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In 1993 (or 94, I’m terrible with years) I was a young reporter at my first job in Ashland, OH. It was a tiny town, halfway between Columbus and Cleveland and not much happened there. I was married, worked a fair-few hours and had no hobbies or any real connection to the town where I was working.
But then, in the spring, we were told that a big movie would be filming in our area. At the time, it was called “Rita Hayworth and the Shawshank Redemption,” … which folks would hasten to add “Was written by Stephen King! In the same short story book as ‘The Body’ … which became ‘Stand By Me’ … you know … Stephen KING!”
Then the word got around that they would need extras. A LOT of extras. Particularly guys. And, thus, my experience with Hollywood began.
The rumors went around for awhile, then died down … and I almost thought they weren’t going to actually make the movie… until the Casting Call was announced.
Now, since this was primarily a prison movie, they needed a bunch of dudes to stand around. In prison. And I do mean A LOT of dudes.
So they had us all come to this massive room — I think it was a warehouse — one evening and listen to what they wold ask us to do.
“You won’t speak,” they said, because you’d need to be in the union to do that.
“You won’t speak … to the stars,” they said, adding “Imagine you’re at your job, concentrating, and somebody comes up for an autograph or to chat. It’d annoy you right? So it is with the them. Do not address them unless they address you.”
“You won’t be late, you won’t have much to do, you’ll sit around doing the same thing over and over. It’s boring. Actors get paid to wait, not to act.”
But there were two good things: 1.) You’d be paid and 2.) if you were willing to be nude, you’d get a chance to be closer to the stars than anyone else.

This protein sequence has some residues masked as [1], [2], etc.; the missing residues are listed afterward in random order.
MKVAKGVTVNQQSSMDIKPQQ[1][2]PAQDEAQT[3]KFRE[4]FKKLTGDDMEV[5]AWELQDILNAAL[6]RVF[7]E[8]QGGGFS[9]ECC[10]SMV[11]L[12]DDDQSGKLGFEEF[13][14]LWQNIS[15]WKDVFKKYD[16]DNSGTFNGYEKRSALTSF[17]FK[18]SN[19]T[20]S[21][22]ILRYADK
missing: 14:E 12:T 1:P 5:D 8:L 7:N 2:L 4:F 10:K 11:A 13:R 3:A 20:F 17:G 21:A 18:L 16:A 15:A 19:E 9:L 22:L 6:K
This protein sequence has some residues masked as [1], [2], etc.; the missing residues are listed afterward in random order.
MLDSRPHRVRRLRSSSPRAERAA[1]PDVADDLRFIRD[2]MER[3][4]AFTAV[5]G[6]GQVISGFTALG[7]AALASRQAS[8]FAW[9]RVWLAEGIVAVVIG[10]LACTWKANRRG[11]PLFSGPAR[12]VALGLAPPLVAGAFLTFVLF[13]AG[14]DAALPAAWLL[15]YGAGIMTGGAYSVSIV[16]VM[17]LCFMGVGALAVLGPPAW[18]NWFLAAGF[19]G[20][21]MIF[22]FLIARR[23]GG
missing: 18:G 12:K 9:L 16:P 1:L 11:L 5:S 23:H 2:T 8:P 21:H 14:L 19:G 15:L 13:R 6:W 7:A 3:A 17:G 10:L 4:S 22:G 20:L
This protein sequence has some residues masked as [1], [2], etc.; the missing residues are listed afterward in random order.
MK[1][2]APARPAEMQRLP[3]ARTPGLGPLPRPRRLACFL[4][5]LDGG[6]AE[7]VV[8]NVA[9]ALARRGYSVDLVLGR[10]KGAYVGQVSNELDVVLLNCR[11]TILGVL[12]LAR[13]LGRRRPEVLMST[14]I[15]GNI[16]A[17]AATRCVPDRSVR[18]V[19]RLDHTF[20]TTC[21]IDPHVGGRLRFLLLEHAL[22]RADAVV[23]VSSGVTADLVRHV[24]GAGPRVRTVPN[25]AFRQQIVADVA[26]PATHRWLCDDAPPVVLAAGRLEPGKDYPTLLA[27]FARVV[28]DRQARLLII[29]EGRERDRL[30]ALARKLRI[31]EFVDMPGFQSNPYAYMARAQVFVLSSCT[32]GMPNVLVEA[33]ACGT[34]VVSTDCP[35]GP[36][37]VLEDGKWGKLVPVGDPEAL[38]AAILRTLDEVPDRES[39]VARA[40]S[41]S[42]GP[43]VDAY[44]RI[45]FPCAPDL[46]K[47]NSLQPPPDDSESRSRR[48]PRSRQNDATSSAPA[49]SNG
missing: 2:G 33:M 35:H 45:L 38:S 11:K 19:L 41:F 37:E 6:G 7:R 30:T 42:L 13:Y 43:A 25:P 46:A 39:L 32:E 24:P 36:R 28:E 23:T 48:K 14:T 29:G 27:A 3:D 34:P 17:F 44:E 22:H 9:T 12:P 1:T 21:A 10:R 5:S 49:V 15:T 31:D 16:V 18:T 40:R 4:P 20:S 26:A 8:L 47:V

“Oh,” they said, “And Tim Robbins is very, very tall, so tall folks are welcome.”
Then they went on for a bit about not being discouraged if you don’t look like a movie star. “It’s OK, we like faces and people who are distinctive. We can use anyone.”
That was all I needed to hear. Fact is, I’m very plain-looking, but I am 6’2”. And since I was a high school swimmer, I was used to prancing around in very little to wear. If I could wear a weenie bikini [Speedo] around the girls on whom I had the biggest crushes In The World when I was 14, I thought, this … this would be nothing. “Yes, I can do nudity! I can take it if you can!” I wrote. [Give me a break. I was 23.]
When I turned in my card indicating my contact details and that I was willing to be nude, the casting director tapped her finger over the part where I said “Yes” to the nudity and said “Thank you” in a way that intimated not many folks had. I felt I was set.
And … that was it. I’d decided to be in a movie, I’d put in my card, now all there was to do was drive home and wait. Visions of standing naked next to a movie star — and the fame that was sure to follow — filled me on my trip back to Ashland.
Funny little tidbit I learned: While it was true that we wouldn’t talk, we were told that we’d need to mouth words as if we were talking, and that mouthing “watermelon rutabaga” would move our mouths in a way that would make it look like we were saying real words in a real conversation. (I still do that when I want my boss to think I’m talking on the phone.)
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